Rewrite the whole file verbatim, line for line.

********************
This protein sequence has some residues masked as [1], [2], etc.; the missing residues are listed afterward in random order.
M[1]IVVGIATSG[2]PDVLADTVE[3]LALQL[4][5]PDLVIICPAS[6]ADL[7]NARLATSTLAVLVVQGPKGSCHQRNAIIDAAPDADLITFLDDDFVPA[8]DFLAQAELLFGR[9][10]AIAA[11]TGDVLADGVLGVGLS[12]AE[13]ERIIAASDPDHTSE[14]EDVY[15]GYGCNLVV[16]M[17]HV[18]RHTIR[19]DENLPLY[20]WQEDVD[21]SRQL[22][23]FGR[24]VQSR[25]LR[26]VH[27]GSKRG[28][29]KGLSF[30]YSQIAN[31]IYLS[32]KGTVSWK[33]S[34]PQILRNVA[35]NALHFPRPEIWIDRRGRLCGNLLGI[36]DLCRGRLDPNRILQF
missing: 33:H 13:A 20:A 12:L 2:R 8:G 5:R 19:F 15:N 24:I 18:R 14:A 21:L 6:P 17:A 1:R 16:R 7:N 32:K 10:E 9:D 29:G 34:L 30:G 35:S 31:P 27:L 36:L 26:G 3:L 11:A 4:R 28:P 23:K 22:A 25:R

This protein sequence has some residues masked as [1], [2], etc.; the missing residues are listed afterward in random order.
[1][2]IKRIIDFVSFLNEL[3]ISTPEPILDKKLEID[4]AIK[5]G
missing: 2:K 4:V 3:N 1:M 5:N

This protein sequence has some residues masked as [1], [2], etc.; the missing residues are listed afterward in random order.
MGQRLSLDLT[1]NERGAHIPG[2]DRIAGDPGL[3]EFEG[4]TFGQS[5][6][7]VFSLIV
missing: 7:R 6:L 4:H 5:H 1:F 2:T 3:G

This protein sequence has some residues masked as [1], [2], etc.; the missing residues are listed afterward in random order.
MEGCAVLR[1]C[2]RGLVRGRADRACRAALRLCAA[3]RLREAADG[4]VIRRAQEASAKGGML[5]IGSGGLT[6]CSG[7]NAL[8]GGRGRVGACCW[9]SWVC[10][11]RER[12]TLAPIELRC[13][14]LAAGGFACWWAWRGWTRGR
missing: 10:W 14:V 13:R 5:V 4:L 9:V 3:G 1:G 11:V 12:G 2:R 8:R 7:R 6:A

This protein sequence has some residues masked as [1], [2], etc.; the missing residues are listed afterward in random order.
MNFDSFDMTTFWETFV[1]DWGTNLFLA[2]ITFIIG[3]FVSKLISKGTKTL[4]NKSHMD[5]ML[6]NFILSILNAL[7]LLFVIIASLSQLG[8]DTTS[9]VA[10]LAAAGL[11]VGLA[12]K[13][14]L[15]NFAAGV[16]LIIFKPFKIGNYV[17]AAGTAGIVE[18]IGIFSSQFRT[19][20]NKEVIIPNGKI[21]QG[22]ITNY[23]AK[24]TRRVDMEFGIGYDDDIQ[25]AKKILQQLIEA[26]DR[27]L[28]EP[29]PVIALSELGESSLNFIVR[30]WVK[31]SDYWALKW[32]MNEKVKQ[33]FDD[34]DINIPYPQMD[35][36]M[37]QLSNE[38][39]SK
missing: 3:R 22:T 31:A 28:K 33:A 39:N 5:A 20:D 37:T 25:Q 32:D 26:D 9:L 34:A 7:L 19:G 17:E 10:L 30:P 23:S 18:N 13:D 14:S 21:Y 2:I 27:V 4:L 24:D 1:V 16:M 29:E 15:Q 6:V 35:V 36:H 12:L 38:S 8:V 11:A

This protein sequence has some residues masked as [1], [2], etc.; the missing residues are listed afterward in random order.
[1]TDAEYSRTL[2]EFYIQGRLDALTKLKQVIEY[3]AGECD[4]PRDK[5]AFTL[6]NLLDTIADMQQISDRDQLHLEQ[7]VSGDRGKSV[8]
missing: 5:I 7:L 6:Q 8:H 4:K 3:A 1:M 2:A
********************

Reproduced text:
This protein sequence has some residues masked as [1], [2], etc.; the missing residues are listed afterward in random order.
M[1]IVVGIATSG[2]PDVLADTVE[3]LALQL[4][5]PDLVIICPAS[6]ADL[7]NARLATSTLAVLVVQGPKGSCHQRNAIIDAAPDADLITFLDDDFVPA[8]DFLAQAELLFGR[9][10]AIAA[11]TGDVLADGVLGVGLS[12]AE[13]ERIIAASDPDHTSE[14]EDVY[15]GYGCNLVV[16]M[17]HV[18]RHTIR[19]DENLPLY[20]WQEDVD[21]SRQL[22][23]FGR[24]VQSR[25]LR[26]VH[27]GSKRG[28][29]KGLSF[30]YSQIAN[31]IYLS[32]KGTVSWK[33]S[34]PQILRNVA[35]NALHFPRPEIWIDRRGRLCGNLLGI[36]DLCRGRLDPNRILQF
missing: 33:H 13:A 20:A 12:L 2:R 8:G 5:R 19:F 15:N 24:I 18:R 14:A 21:L 6:P 17:A 1:R 16:R 7:N 32:K 10:E 9:D 29:G 34:L 30:G 35:S 31:P 27:L 36:L 26:G 3:L 11:A 4:R 28:P 23:K 22:A 25:R

This protein sequence has some residues masked as [1], [2], etc.; the missing residues are listed afterward in random order.
[1][2]IKRIIDFVSFLNEL[3]ISTPEPILDKKLEID[4]AIK[5]G
missing: 2:K 4:V 3:N 1:M 5:N

This protein sequence has some residues masked as [1], [2], etc.; the missing residues are listed afterward in random order.
MGQRLSLDLT[1]NERGAHIPG[2]DRIAGDPGL[3]EFEG[4]TFGQS[5][6][7]VFSLIV
missing: 7:R 6:L 4:H 5:H 1:F 2:T 3:G

This protein sequence has some residues masked as [1], [2], etc.; the missing residues are listed afterward in random order.
MEGCAVLR[1]C[2]RGLVRGRADRACRAALRLCAA[3]RLREAADG[4]VIRRAQEASAKGGML[5]IGSGGLT[6]CSG[7]NAL[8]GGRGRVGACCW[9]SWVC[10][11]RER[12]TLAPIELRC[13][14]LAAGGFACWWAWRGWTRGR
missing: 10:W 14:V 13:R 5:V 4:L 9:V 3:G 1:G 11:V 12:G 2:R 8:R 7:R 6:A

This protein sequence has some residues masked as [1], [2], etc.; the missing residues are listed afterward in random order.
MNFDSFDMTTFWETFV[1]DWGTNLFLA[2]ITFIIG[3]FVSKLISKGTKTL[4]NKSHMD[5]ML[6]NFILSILNAL[7]LLFVIIASLSQLG[8]DTTS[9]VA[10]LAAAGL[11]VGLA[12]K[13][14]L[15]NFAAGV[16]LIIFKPFKIGNYV[17]AAGTAGIVE[18]IGIFSSQFRT[19][20]NKEVIIPNGKI[21]QG[22]ITNY[23]AK[24]TRRVDMEFGIGYDDDIQ[25]AKKILQQLIEA[26]DR[27]L[28]EP[29]PVIALSELGESSLNFIVR[30]WVK[31]SDYWALKW[32]MNEKVKQ[33]FDD[34]DINIPYPQMD[35][36]M[37]QLSNE[38][39]SK
missing: 3:R 22:T 31:A 28:K 33:A 39:N 5:A 20:D 37:T 25:Q 32:D 26:D 9:L 34:A 7:L 19:G 17:E 10:L 30:P 23:S 18:N 13:D 14:S 21:Y 2:I 27:V 4:L 24:D 1:V 16:M 29:E 15:Q 6:V 35:V 36:H 12:L 38:S 8:V 11:A

This protein sequence has some residues masked as [1], [2], etc.; the missing residues are listed afterward in random order.
[1]TDAEYSRTL[2]EFYIQGRLDALTKLKQVIEY[3]AGECD[4]PRDK[5]AFTL[6]NLLDTIADMQQISDRDQLHLEQ[7]VSGDRGKSV[8]
missing: 5:I 7:L 6:Q 8:H 4:K 3:A 1:M 2:A